Solved SSH, security, and root privileged tasks

mefizto

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Greetings all,

it is generally recommended to disable root login, the justification being that bots trying ssh(1) access execute ssh root@$IP and then try to guess a password, which is easier than guessing both the username and a password. Additionally, an audit trail is generated. However, if the latter is not an issue, and one configures key-based login, is the problem and justification not going away?

The reason for asking is that, following the resommendation, I have enabled key-based login for user and use su(1) if root privilege is needed. However, for some tasks, e.g., net/rsync transferring directories/files requiring root privileges, the above-mentioned protocol fails apart.

So how does one approach such issues?

Kindest regards,

M
 

linux->bsd

Active Member

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Enable root login and limit it to key-based access. There is nothing wrong with allowing root access as long as you protect it from brute-force attacks (either through a firewall (limit access to port 22), or an IPS (like fail2ban), or key-based restrictions).

It's less secure if you don't enable passwords on your private keys, but you could get away with it if you add SSH command restrictions to your keys.
 

ralphbsz

Daemon

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IF ssh has no bugs, and
IF the key length of your "key-based login" is sufficient that keys can't be guessed or brute-forced, and
IF your system doesn't have any bugs that might have caused root's private key to be leaked, and
...
then allowing key-based login for root would be safe enough.

But these conditions don't hold. In particular the first one. You probably can not review the source code and theory of operations of ssh and of the underlying cryptography well enough to demonstrate to your satisfaction that there are no bugs. And we have seen bugs or vulnerabilities in SSL and SSH in the past, so we know those exist.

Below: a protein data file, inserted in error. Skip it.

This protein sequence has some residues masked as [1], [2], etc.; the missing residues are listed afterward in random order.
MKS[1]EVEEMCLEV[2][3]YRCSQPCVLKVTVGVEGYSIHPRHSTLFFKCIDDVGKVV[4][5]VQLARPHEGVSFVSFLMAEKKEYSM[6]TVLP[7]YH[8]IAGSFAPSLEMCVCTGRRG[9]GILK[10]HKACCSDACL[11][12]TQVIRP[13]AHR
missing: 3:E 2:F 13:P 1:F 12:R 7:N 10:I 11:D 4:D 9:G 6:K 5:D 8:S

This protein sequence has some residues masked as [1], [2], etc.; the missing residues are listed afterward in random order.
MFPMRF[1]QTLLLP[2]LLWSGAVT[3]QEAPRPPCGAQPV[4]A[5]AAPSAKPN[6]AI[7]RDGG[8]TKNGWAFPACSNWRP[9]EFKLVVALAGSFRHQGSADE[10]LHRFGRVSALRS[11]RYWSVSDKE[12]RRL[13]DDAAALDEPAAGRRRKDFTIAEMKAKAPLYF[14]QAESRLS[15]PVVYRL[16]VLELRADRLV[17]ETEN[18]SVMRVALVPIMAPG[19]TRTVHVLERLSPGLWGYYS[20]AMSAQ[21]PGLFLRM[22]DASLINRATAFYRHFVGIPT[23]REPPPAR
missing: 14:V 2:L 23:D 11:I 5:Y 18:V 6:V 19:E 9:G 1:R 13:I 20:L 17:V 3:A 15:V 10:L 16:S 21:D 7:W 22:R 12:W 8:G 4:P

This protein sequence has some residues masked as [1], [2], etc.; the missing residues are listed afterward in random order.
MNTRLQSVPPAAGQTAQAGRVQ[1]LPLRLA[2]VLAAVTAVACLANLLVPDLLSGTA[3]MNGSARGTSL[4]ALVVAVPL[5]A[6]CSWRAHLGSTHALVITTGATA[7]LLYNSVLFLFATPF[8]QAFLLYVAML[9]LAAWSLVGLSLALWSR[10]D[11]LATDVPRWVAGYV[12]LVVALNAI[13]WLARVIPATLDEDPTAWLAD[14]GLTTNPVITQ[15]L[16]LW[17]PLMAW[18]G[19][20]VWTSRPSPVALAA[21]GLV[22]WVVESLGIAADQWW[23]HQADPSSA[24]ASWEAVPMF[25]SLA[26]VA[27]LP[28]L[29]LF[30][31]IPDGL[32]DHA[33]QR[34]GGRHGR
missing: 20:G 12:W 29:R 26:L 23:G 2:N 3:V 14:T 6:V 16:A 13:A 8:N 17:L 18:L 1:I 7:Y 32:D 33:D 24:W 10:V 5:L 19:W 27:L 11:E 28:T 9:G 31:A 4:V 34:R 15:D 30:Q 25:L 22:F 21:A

In the end, preventing unauthorized root access is a game of statistics. You will never get absolute security for your system. But you can make it safe enough that you are willing to trust it with your data, understanding that there is a tiny risk left, but the usefulness of the system outweighs that tiny risk. The trick here is to make a cost-benefit analysis. In your example: Direct root login with password is simply too easy to crack with brute-force attack, so the risk is too high. Personally I think that key-based access directly to root is also too high a risk, because the benefit of it is very small. On the other hand, I allow key-based access to normal user accounts (while it has the same risk), because the benefit is huge, without it the system would be unusable for remote access, which I simply need. I could implement various ways of making access even stricter (one-time passwords, hardware keys, fingerprint readers, or security tokens that display codes), and if I had enough time I would love to do those, but administering my FreeBSD system is a hobby, and I only have limited time to do it. I definitely have adding hardware keys (Yubikeys or Google's version) on my to-do list, but haven't gotten to it yet.

Allowing remote access to root via a 2-step process (first key-based access to a user account, then su or sudo or doas which requires entering a password) seems secure enough for my purposes. The real reason behind it is not that hacking this setup is impenetrably difficult, but that attempting to do so would attract attention (I would see first audit trails for lots of ssh login attempts, followed by lots of su attempts), so I could shut an attack down.